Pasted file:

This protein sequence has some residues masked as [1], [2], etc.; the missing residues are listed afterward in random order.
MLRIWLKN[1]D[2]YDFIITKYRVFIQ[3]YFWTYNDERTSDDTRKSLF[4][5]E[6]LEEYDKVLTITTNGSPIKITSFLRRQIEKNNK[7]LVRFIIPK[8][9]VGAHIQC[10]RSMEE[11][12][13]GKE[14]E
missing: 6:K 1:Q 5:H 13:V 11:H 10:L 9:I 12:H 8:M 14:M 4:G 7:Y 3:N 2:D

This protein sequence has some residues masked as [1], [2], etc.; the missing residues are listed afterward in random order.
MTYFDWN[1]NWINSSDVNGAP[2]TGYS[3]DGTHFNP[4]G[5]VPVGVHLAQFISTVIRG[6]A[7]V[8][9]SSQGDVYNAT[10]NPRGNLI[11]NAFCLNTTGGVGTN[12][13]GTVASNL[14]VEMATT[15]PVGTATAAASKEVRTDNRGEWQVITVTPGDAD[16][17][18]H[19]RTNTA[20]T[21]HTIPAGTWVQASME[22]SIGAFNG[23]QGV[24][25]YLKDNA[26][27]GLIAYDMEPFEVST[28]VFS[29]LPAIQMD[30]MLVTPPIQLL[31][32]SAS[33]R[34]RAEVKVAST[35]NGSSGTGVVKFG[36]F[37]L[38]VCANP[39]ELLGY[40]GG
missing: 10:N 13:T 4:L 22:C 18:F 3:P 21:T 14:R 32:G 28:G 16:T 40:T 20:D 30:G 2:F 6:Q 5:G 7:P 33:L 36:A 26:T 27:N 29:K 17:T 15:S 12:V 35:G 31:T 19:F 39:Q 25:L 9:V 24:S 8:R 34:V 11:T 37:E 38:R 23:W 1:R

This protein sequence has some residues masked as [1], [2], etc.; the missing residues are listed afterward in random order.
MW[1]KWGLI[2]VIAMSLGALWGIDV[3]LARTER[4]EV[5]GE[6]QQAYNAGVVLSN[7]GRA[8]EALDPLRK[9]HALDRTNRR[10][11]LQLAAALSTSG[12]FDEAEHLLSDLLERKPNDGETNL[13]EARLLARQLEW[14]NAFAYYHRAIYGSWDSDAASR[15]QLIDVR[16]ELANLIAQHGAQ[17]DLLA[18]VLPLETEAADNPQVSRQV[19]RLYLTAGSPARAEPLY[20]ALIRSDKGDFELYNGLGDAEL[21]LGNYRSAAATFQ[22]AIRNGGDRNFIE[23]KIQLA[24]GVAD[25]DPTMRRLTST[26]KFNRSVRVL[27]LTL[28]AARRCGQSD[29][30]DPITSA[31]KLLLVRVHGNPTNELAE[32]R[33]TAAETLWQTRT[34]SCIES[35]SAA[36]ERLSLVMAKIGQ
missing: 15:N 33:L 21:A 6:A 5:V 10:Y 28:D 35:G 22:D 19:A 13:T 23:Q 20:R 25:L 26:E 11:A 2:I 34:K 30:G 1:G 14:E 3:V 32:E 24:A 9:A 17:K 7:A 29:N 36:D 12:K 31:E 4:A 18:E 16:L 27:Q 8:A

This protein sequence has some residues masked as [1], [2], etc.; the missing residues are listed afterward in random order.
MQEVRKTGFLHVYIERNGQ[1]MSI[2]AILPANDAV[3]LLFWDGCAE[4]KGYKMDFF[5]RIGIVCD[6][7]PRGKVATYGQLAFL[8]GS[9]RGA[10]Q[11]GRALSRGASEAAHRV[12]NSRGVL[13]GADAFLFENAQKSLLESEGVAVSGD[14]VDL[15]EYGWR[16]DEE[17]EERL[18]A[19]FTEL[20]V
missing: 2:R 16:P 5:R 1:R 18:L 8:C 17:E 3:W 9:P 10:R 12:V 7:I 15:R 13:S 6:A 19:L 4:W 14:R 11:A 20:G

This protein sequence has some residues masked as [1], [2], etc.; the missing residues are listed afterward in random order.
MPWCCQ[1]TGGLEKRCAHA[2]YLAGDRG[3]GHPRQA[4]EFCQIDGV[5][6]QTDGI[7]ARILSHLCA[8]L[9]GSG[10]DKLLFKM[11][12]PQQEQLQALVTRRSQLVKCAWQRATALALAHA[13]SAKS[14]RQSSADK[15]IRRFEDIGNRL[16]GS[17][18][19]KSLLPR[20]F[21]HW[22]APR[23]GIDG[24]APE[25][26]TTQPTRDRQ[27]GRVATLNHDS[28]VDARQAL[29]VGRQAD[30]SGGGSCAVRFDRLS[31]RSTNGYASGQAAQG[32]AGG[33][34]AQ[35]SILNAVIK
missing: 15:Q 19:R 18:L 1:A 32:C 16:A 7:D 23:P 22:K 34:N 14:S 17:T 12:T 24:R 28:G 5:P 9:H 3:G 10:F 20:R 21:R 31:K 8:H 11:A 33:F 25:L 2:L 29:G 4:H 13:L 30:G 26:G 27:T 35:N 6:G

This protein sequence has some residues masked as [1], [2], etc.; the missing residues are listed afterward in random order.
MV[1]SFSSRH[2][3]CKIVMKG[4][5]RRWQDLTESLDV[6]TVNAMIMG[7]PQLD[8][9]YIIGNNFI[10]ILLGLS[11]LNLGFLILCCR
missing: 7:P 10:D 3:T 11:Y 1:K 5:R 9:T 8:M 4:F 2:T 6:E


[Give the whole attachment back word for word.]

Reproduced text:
This protein sequence has some residues masked as [1], [2], etc.; the missing residues are listed afterward in random order.
MLRIWLKN[1]D[2]YDFIITKYRVFIQ[3]YFWTYNDERTSDDTRKSLF[4][5]E[6]LEEYDKVLTITTNGSPIKITSFLRRQIEKNNK[7]LVRFIIPK[8][9]VGAHIQC[10]RSMEE[11][12][13]GKE[14]E
missing: 6:K 1:Q 5:H 13:V 11:H 10:L 9:I 12:H 8:M 14:M 4:G 7:Y 3:N 2:D

This protein sequence has some residues masked as [1], [2], etc.; the missing residues are listed afterward in random order.
MTYFDWN[1]NWINSSDVNGAP[2]TGYS[3]DGTHFNP[4]G[5]VPVGVHLAQFISTVIRG[6]A[7]V[8][9]SSQGDVYNAT[10]NPRGNLI[11]NAFCLNTTGGVGTN[12][13]GTVASNL[14]VEMATT[15]PVGTATAAASKEVRTDNRGEWQVITVTPGDAD[16][17][18]H[19]RTNTA[20]T[21]HTIPAGTWVQASME[22]SIGAFNG[23]QGV[24][25]YLKDNA[26][27]GLIAYDMEPFEVST[28]VFS[29]LPAIQMD[30]MLVTPPIQLL[31][32]SAS[33]R[34]RAEVKVAST[35]NGSSGTGVVKFG[36]F[37]L[38]VCANP[39]ELLGY[40]GG
missing: 10:N 13:T 4:L 22:C 18:F 3:P 21:T 14:R 32:G 28:G 16:T 40:T 20:D 30:G 2:F 6:Q 5:G 7:P 33:L 36:A 26:T 27:N 29:K 17:T 15:S 12:V 35:G 31:T 19:F 39:Q 25:L 9:V 24:S 8:R 34:V 11:T 37:E 38:R 23:W 1:R

This protein sequence has some residues masked as [1], [2], etc.; the missing residues are listed afterward in random order.
MW[1]KWGLI[2]VIAMSLGALWGIDV[3]LARTER[4]EV[5]GE[6]QQAYNAGVVLSN[7]GRA[8]EALDPLRK[9]HALDRTNRR[10][11]LQLAAALSTSG[12]FDEAEHLLSDLLERKPNDGETNL[13]EARLLARQLEW[14]NAFAYYHRAIYGSWDSDAASR[15]QLIDVR[16]ELANLIAQHGAQ[17]DLLA[18]VLPLETEAADNPQVSRQV[19]RLYLTAGSPARAEPLY[20]ALIRSDKGDFELYNGLGDAEL[21]LGNYRSAAATFQ[22]AIRNGGDRNFIE[23]KIQLA[24]GVAD[25]DPTMRRLTST[26]KFNRSVRVL[27]LTL[28]AARRCGQSD[29][30]DPITSA[31]KLLLVRVHGNPTNELAE[32]R[33]TAAETLWQTRT[34]SCIES[35]SAA[36]ERLSLVMAKIGQ
missing: 15:N 33:L 21:A 6:A 5:V 10:Y 28:D 35:G 22:D 19:A 13:T 23:Q 20:R 25:L 26:E 11:A 2:I 34:K 30:G 1:G 14:E 3:V 32:E 24:A 9:A 17:K 7:A 29:N 36:D 12:K 31:E 4:A 18:E 16:L 27:Q 8:A

This protein sequence has some residues masked as [1], [2], etc.; the missing residues are listed afterward in random order.
MQEVRKTGFLHVYIERNGQ[1]MSI[2]AILPANDAV[3]LLFWDGCAE[4]KGYKMDFF[5]RIGIVCD[6][7]PRGKVATYGQLAFL[8]GS[9]RGA[10]Q[11]GRALSRGASEAAHRV[12]NSRGVL[13]GADAFLFENAQKSLLESEGVAVSGD[14]VDL[15]EYGWR[16]DEE[17]EERL[18]A[19]FTEL[20]V
missing: 2:R 16:P 5:R 1:R 18:L 8:C 17:E 3:W 9:P 10:R 12:V 7:I 15:R 13:S 6:A 19:L 4:W 14:R 11:A 20:G

This protein sequence has some residues masked as [1], [2], etc.; the missing residues are listed afterward in random order.
MPWCCQ[1]TGGLEKRCAHA[2]YLAGDRG[3]GHPRQA[4]EFCQIDGV[5][6]QTDGI[7]ARILSHLCA[8]L[9]GSG[10]DKLLFKM[11][12]PQQEQLQALVTRRSQLVKCAWQRATALALAHA[13]SAKS[14]RQSSADK[15]IRRFEDIGNRL[16]GS[17][18][19]KSLLPR[20]F[21]HW[22]APR[23]GIDG[24]APE[25][26]TTQPTRDRQ[27]GRVATLNHDS[28]VDARQAL[29]VGRQAD[30]SGGGSCAVRFDRLS[31]RSTNGYASGQAAQG[32]AGG[33][34]AQ[35]SILNAVIK
missing: 15:Q 19:R 18:L 1:A 32:C 16:A 7:D 23:P 22:K 34:N 14:S 17:T 12:T 24:R 28:G 5:P 9:H 3:G 10:F 20:R 21:R 31:K 8:H 11:A 33:F 25:L 2:L 29:G 4:H 13:L 30:G 26:G 27:T 35:N 6:G

This protein sequence has some residues masked as [1], [2], etc.; the missing residues are listed afterward in random order.
MV[1]SFSSRH[2][3]CKIVMKG[4][5]RRWQDLTESLDV[6]TVNAMIMG[7]PQLD[8][9]YIIGNNFI[10]ILLGLS[11]LNLGFLILCCR
missing: 7:P 10:D 3:T 11:Y 1:K 5:R 9:T 8:M 4:F 2:T 6:E